Posted on 31 October '16 by , under General News.
The amount of tax an individual pays on their super contributions depends on whether the contributions were made before or after they paid income tax; they have exceeded the super contributions cap or they are a very high-income earner.
Concessional (before-tax) super contributions are taxed at 15 per cent. They include employer contributions; contributions that are allowed as an income tax deduction and notional taxed contributions if you are a member of a defined benefit fund.
Non-concessional (after-tax) super contributions are not subject to tax. They include contributions you or your employer make from your after-tax income; contributions your spouse makes to your super fund and personal contributions that are not claimed as an income tax deduction.
There are limits on the amount of concessional and non-concessional contributions an individual can make each year, and these vary depending on the person’s age. Those who contribute too much to their super may have to pay extra tax. If they exceed the concessional super contributions cap, the excess is included in their income tax return and taxed at their marginal tax rate. Individuals can choose to withdraw some of the excess contributions to pay the additional tax.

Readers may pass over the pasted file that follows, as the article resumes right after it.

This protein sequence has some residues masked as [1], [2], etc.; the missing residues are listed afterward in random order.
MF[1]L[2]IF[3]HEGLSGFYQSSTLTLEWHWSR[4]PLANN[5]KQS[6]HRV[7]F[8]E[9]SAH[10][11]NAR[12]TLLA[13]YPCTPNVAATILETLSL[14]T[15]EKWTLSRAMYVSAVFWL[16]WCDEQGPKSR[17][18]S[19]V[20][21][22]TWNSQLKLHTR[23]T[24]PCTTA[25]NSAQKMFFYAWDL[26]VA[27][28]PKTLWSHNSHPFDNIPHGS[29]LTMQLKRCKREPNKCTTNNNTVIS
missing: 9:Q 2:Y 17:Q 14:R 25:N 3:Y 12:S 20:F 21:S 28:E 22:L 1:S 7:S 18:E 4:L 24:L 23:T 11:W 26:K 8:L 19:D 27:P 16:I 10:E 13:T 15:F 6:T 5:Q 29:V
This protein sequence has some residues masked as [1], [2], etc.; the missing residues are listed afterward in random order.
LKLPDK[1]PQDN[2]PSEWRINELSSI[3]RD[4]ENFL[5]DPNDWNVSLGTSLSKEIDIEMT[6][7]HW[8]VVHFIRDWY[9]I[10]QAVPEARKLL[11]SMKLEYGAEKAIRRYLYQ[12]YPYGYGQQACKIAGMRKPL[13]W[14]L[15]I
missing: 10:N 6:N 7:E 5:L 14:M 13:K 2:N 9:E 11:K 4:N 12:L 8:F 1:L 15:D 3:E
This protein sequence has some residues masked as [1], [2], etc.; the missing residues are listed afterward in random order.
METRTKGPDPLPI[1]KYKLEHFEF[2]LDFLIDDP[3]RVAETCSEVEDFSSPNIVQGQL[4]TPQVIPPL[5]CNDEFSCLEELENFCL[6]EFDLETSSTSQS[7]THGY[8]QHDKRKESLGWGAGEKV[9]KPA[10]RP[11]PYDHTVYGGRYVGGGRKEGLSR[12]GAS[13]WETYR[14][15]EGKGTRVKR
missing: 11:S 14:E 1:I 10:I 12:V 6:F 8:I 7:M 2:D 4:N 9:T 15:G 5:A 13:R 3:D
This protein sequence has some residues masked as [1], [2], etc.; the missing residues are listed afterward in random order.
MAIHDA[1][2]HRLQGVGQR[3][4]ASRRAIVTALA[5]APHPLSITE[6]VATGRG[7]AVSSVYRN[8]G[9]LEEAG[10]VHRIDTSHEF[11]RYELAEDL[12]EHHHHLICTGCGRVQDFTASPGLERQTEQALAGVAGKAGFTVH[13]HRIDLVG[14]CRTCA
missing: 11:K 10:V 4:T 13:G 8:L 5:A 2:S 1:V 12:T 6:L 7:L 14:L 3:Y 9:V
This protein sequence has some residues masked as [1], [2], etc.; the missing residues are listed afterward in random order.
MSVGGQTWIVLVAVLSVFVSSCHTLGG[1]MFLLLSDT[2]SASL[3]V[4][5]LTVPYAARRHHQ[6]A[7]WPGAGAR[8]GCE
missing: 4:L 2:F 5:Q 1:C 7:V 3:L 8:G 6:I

Division 293 tax is an additional tax on super contributions if a person’s combined income and super contributions are more than $300,000 a year. Division 293 tax is 15 per cent of a person’s taxable concessional contributions above the $300,000 threshold. For those who are a member of a defined benefit fund, Division 293 tax may be calculated on notional contributions which are not capped.